Album Review: Fictonian – Desire Lines

By on Wednesday, 11th November 2015 at 12:00 pm
 

Fictonian Desire Lines album coverWe are now deep into autumn, pretty soon enough to enter into the cold days of winter. It’ll all too easy to fall into the trap of lethargy, to hibernate, to hide away from everyone else because we can’t be bothered to get out of bed. While it may seem that Fictonian, known to his mum as Glen Roberts, did exactly this when he escaped the urban sprawl of London in favour of rural Herefordshire and solitude, the creative juices that flowed when he was left to his own devices in the countryside have culminated in a truly beautiful collection of songs, in the form of his debut album ‘Desire Lines’, which will be released this Friday.

In an era where the imagination and genius of solo composer, one-man bands are flourishing and indeed, being applauded – if one needs convincing, have a look at the Mercury Prize recognizing C Duncan‘s ‘Architect’ and Ghostpoet‘s ‘Shedding Skin’ in the nominations for the 2015 gong and East India Youth‘s ‘Total Strife Forever’ in the year previous – Roberts’ talent should be closely examined and enjoyed through ‘Desire Lines’ as a potential contender for next year.

On ‘The Hat’, which features little other than the slow, gentle buzzing of an accordion (synths?) and piano, Roberts’ voice is husky and rough, recalling Bryan Adams in his early career, while also remaining wistful. With the warmth of its chords, ‘Make It Be Ours’ has a shuffling, sweeping chorus fitting for the most beautiful of torch songs: “see that star? / it isn’t too far / if it’s in your heart / let’s make it be ours.”

But the true standout of ‘Desire Lines’ is ‘I Remember’: majestic in its simplicity, the piano chords building up to Roberts’ words – “I believed in love / but it never comes / I wait” – sung with all the melancholy of love lost. Chris Martin wishes he could write something as emotional as this. This, however, is not to say Fictonian is a project stuck on slow, overly sad dirges. On the other side of the tempo spectrum, the jaunty melody and oom-pah rhythm of ‘Moira Junction’ mirrors “my heart is like a pendulum / swinging to and fro / don’t know which way to go” in the song’s story, giving you the feeling of a heart so badly broken, its owner can’t make a move in his confusion.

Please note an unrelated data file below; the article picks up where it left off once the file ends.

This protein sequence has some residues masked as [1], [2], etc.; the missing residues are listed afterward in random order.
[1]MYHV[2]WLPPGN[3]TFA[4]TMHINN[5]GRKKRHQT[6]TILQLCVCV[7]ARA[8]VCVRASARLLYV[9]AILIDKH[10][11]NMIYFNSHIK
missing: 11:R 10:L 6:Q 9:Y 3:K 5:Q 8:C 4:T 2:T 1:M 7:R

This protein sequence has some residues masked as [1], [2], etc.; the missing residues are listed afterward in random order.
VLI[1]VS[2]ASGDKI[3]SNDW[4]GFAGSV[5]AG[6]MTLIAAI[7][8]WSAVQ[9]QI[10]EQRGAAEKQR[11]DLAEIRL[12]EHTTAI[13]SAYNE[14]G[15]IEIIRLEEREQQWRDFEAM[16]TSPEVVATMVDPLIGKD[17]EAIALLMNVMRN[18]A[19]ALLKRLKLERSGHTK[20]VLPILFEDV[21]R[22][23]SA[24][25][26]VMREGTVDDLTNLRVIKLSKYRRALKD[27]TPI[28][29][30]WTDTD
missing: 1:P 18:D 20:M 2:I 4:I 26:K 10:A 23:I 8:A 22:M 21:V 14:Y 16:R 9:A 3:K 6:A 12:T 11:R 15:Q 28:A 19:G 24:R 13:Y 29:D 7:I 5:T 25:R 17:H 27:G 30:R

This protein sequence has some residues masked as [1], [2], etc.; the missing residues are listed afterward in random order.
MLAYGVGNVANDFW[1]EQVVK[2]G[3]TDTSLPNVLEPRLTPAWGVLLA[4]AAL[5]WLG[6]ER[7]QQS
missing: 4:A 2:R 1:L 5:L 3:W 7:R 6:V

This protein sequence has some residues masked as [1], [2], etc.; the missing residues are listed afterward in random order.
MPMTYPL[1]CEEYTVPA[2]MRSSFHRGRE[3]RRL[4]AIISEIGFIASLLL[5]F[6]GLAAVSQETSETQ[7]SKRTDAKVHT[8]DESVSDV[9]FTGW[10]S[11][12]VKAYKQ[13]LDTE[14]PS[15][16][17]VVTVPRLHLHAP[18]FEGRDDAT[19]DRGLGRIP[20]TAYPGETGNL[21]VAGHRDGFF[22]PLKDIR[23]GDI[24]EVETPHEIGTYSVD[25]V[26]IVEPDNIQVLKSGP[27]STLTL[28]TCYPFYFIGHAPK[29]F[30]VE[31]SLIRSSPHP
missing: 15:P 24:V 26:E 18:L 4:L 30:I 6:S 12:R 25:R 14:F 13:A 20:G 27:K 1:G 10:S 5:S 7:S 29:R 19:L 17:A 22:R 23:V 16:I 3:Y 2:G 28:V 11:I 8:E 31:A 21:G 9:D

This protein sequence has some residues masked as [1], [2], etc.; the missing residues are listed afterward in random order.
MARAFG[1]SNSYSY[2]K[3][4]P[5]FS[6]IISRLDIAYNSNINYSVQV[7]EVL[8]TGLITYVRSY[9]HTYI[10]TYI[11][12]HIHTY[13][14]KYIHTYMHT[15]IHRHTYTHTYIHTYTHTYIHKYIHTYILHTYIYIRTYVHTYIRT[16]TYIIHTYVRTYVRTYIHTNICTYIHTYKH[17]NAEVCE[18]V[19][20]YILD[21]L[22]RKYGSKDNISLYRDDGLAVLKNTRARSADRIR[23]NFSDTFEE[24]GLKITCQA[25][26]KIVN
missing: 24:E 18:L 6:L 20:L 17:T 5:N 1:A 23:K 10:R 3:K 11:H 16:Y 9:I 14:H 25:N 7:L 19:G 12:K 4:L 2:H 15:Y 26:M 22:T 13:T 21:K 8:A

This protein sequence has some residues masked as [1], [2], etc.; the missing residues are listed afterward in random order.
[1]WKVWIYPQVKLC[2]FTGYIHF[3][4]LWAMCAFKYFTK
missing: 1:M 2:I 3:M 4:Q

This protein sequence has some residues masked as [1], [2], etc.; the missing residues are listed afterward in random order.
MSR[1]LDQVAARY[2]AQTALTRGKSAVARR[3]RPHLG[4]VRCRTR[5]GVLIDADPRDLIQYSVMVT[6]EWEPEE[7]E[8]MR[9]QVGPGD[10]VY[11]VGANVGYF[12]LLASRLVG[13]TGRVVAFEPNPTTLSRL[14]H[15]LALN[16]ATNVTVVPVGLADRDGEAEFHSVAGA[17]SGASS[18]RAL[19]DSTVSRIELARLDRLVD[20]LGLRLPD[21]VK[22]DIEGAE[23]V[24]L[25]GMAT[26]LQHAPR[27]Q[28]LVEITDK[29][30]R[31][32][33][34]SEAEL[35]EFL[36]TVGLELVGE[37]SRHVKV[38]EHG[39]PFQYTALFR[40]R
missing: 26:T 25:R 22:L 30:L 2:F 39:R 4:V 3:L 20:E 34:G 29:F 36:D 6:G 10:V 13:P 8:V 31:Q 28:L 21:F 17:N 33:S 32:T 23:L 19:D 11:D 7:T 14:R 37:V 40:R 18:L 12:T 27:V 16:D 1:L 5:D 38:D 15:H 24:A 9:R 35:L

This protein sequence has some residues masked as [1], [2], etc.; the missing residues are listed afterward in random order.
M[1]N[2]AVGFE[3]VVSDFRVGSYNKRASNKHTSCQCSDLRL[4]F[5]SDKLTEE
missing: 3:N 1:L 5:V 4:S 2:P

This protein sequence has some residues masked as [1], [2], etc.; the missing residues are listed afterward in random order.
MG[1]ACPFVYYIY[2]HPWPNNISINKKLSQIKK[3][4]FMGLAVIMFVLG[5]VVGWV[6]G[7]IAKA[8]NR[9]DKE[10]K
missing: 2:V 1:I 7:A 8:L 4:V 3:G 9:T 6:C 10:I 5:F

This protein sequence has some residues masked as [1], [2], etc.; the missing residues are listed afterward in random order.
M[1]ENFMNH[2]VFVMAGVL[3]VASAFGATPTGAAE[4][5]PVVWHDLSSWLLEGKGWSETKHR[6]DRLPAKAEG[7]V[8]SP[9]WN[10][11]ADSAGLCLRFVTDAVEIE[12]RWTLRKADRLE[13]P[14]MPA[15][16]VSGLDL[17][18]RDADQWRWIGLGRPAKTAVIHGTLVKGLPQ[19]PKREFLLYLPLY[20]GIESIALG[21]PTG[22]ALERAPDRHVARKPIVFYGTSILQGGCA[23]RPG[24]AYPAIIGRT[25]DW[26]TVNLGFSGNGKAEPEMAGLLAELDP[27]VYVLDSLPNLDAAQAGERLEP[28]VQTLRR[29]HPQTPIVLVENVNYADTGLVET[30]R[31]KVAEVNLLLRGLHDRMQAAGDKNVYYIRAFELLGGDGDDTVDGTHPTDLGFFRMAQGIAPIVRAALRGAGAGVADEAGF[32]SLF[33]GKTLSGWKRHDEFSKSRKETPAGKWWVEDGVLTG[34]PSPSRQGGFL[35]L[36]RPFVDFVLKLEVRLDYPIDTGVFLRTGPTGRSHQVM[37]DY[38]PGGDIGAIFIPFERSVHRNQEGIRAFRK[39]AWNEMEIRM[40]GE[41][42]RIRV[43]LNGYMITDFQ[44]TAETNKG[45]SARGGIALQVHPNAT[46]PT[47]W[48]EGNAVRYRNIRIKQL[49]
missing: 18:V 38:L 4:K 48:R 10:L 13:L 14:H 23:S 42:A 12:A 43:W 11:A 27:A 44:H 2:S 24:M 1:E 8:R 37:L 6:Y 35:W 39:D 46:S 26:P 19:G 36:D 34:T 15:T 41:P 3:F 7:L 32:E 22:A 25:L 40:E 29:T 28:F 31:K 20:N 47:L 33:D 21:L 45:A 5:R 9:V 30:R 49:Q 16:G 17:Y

Then there are the little things that all added up make this an unusual, loveable album. With its unidentifiable plinks and plonks that Stornoway, Patrick Wolf and the recently returned Clock Opera would be proud to call their own, opening track ‘Anticipation’ is satisfyingly whimsical and a great beginning to the record. A similar whimsy appears again on ‘Mrs. Jones’, with an intro and outro having a delightful, wonky carnival-like quality.

Previously revealed single ‘Little Blue Book’, playful with tambourine jingles and whistled notes, is probably the most poppy and accessible track on the album. Its gentle, lumbering, yet uplifting melody is easy on the ears, while the lyrics tell of accepting that life goes on, but the most important part to making the most of yours is to go after your dreams, so you won’t have to live with regret when you’re old. Words of wisdom.

The folky, disheveled troubadour sensibility and deadpan lyrics of life observed on ‘Full Circle Influence’, plus the background metallic clanking and Eastern melody leading the track out might sound like a strange way to end this album. But it clearly shows that Roberts has a great many ideas and could go in just as many directions on his future releases. Listening to this one song, I am reminded of later Stephen Duffy / Lilac Time, a criminally underrated songwriter and artist. When I mention Duffy’s name, I generally get glazed eyes looking back at me, because no-one’s ever heard of him or his genius. This musn’t happen with Fictonian. I won’t let it.

Have you ever listened to an album and got the distinct feeling that you’ve heard it all before? That you once held it beloved and have listened to it on repeat again and again? ‘Desire Lines’ is that stunning kind of record. And you will want to play it again and again.

9/10

The debut album from Fictonian, ‘Desire Lines’, is out this Friday, the 13th of November, on Distiller Music.

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